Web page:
Club Focus – Newcastle – Toon self-destruct at Bolton

Newcastle United manger Chris Hughton described his side’s defeat to Bolton as his worst day in the job since taking charge of the club. Up to now Hughton’s time with the Magpies has been very successful but a 5-1 away defeat to the Trotters is one of the low points of his regime. Saturday saw a return of the type of defending that was a regular commodity in Newcastle’s previous spell in the Premier League. All five goals came from individual errors that could easily have been prevented. The previously solid back four played like strangers who had never met each other before kick-off. It was not that Bolton had to play outstandingly well to win; they just made fewer mistakes than their opponents.

The 5-1 scoreline does have a slightly flattering reflection on the game as a whole but it was still a deserved defeat for Newcastle. Joey Barton and Cheik Tiote have emerged as crucial performers in the middle of the park this season and the suspended pair were sorely missed. Tiote’s ability to break-up play in front of the defenders is an important part of Newcastle’s game, while Barton is one of the few players who offers creativity from open-play and set pieces. Their replacements Alan Smith and Danny Guthrie could not make up for their absence although both are lacking match-sharpness at the moment. With a tough looking fixture list between now and the New Year and injuries and suspensions starting to build up it could be a tough winter for the Magpies.

It was a bad day at the office in particular for Fabricio Coloccini who had easily his worst game of the season. Before the Bolton game he had been a model of consistency with his concentration and coolness under pressure, looking every inch a top class international defender. But against Bolton’s twin threat of Kevin Davies and Johan Elmander he returned to the same Coloccini from the team who were relegated in 2009. He looked ponderous on the ball when under pressure in his own defensive third and was at times out-paced and out-muscled by Elmander. As if to cap of his nightmare he was dismissed on 76 minutes for an unnecessary elbow on the Swedish striker. He will now be suspended for three games meaning his place in the team will come under threat from either Steven Taylor or Sol Campbell.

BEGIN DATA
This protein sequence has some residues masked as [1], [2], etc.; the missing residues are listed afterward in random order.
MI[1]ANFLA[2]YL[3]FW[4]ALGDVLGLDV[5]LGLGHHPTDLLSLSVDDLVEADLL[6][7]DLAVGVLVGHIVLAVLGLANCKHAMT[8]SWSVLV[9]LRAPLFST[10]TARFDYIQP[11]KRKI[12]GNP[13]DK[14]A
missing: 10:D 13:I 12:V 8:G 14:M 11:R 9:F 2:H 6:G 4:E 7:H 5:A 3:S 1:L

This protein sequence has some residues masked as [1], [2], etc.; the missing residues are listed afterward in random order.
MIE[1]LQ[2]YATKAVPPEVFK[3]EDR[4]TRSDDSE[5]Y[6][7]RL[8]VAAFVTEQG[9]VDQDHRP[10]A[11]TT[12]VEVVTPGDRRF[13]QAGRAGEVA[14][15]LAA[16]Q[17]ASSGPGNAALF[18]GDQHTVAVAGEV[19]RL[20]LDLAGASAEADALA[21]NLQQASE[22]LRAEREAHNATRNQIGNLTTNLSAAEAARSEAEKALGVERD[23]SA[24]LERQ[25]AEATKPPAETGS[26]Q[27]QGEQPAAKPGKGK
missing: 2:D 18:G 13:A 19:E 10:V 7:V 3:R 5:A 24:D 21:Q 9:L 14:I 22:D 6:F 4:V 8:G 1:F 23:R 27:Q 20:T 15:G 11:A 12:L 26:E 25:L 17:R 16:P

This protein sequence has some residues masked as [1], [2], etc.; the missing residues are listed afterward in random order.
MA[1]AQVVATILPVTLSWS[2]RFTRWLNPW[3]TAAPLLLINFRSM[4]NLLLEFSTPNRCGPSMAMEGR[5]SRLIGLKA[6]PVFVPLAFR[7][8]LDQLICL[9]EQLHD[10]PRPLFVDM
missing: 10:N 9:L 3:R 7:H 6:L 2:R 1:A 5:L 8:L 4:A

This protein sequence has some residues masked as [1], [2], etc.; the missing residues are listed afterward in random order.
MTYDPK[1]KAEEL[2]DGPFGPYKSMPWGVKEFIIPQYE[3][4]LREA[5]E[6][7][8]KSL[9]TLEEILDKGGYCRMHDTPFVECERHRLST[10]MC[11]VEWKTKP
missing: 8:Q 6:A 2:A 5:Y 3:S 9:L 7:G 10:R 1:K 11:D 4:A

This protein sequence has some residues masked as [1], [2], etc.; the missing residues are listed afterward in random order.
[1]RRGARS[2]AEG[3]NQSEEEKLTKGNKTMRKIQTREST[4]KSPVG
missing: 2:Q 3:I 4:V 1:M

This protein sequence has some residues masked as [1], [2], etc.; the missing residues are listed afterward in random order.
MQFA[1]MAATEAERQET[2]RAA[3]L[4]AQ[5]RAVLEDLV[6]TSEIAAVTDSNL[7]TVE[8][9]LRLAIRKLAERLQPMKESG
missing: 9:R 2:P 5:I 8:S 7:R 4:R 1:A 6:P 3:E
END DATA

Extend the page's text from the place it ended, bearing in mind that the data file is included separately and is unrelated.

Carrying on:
One of the few Newcastle players to emerge with any real credit was Andy Carroll who again offered the biggest attacking threat. He took his goal confidently on his weaker right foot and could have added two more despite being starved of good service. His manger Hughton was left to rue his players’ self destruction. He said: “It was a very difficult day for us. We added to our own problems, certainly in that first-half period. We started the game, I thought, very well, coped with the game that they play very much working off the two front players (Davies and Elmander) but I thought we coped with it very well. But we added to our downfall by giving away two very poor goals in that first-half period.”

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